SINGAPORE (AFP) ― Twelve-year-old Sabrina Kaur does not understand the lyrics of her favourite South Korean boy band Big Bang’s songs and, until recently, had never met Koreans in real life.
But that did not stop her from joining more than a thousand other Singaporean girls at an audition in the city-state in January to discover a new pan-Asian Korean pop (K-pop) band to be promoted by a talent firm across the region.
“I want to be the first Indian (Singaporean) girl to join a Korean girl group,” she quipped moments before stepping into the audition room, outnumbered by aspirants from Singapore’s ethnic Chinese majority.
From pre-teens to retirees, millions of fans across Asia have transcended ethnic and age barriers to share a common obsession with South Korean pop music and dramas ― a phenomenon known as the “hallyu” or Korean cultural wave.
The industry is now trying to cement its hold on its fan base by creating non-Korean versions of the hugely popular stars and groups idolized by followers worldwide for their striking looks and slick productions.
“There is no turning back from here,” Eric Yun, CEO of talent search company Alpha Entertainment Korea, said at the Singapore audition, one of several planned for various Asian capitals.
Girls’ Generation perform during their concert in Hong Kong on Jan. 15. (AP-Yonhap News)
Alpha’s rival S.M. Entertainment ― which boasts South Korea’s biggest female group Girls’ Generation ― recently announced plans to hold similar auditions for pan-Asian K-pop stars in five different countries this year.
South Korea’s music industry held its star-studded Mnet Asian Music Awards in Macau in 2010 and in Singapore last Nov., breaking out of its domestic confines to further promote itself.
“After Asia, the next step is for Korean culture to conquer the world,” Yun told AFP.
The multi-million dollar-selling K-pop industry has also set its sights on the Western pop world.
Girl’s Generation headlined a sold-out K-pop show at Madison Square Garden in New York last year while Google has said it intends to set up a YouTube channel for Korean pop music.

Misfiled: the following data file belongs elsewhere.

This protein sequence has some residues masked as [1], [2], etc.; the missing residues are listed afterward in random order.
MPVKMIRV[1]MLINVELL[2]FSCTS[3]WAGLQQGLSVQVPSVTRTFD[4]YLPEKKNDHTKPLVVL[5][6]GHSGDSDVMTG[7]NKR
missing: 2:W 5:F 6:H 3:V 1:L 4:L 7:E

South Korean popular culture first made major inroads into East Asian countries in the early 2000s with the widespread popularity of sensational romantic melodramas such as “Winter Sonata.”
Glamorous single-gender K-pop groups like Girls’ Generation, TVXQ, Super Junior and Shinee took the hallyu explosion in the region to the next level.
According to a survey conducted by South Korea’s cultural ministry last year, there were an estimated 2.31 million hallyu fans in Asia, based on memberships in official fan clubs alone.
Asia has already spawned other pop genres such as Bollywood song-and-dance routines and Hong Kong martial arts flicks, but hallyu is distinct from past fads, according to Singapore-based cinema researcher Liew Kai Khiun.
“The spread of Korean popular culture is exceptional as it was not founded upon the traditional factors of military and economic dominance that characterized that of Western imperial powers, or the diaspora networks of India and China,” said Liew, who has been tracking South Korean popular culture for almost a decade.
Liew cited the globalisation of American popular culture, which he said went in tandem with the U.S. “imperial expansion” in the 20th century, as an example.
However, the jury is still out on whether non-Korean K-pop performers will catch on.
“I have to admit that their look is one of the reasons that Thai people like Korean pop stars,” said Chanika Sriadulpun, editor for ‘The Boy Kimji,’ a Thai magazine inspired by K-pop.
The phenomenon does have its detractors who take umbrage at what they see as South Korea’s exhibition of soft power.
In August last year, thousands of Japanese staged rallies to protest against the Fuji TV network for allegedly “forcing” South Korean programs on its audiences.
“We cannot stand the fabrication of a boom any longer,” read one placard held by a protester.
But 62-year-old Tokyo retiree Emiko Shimizu is unfazed, professing her love of hallyu even though it might mean “dancing to the tune of South Korea’s export policy.”
In the Philippines, talent manager Chris Cahilig said he was worried that the Korean wave could seriously impede the growth of local talent.
He told AFP he was “deeply concerned” that “many of our youth have lost their Filipino identity and psyche due to their exposure and preference” for Korean entertainment.
Cahilig said that, compelled to capitalise on the Korean wave in 2010, he put together 1:43, an all-Filipino K-pop-inspired boy band that became an instant hit.
The band’s debut album became one of the best-selling in the Philippines the following year.
Liew, the Singapore researcher, rejected such worries and said that on the contrary, the K-pop phenomenon has had a positive impact on Asia’s entertainment scene.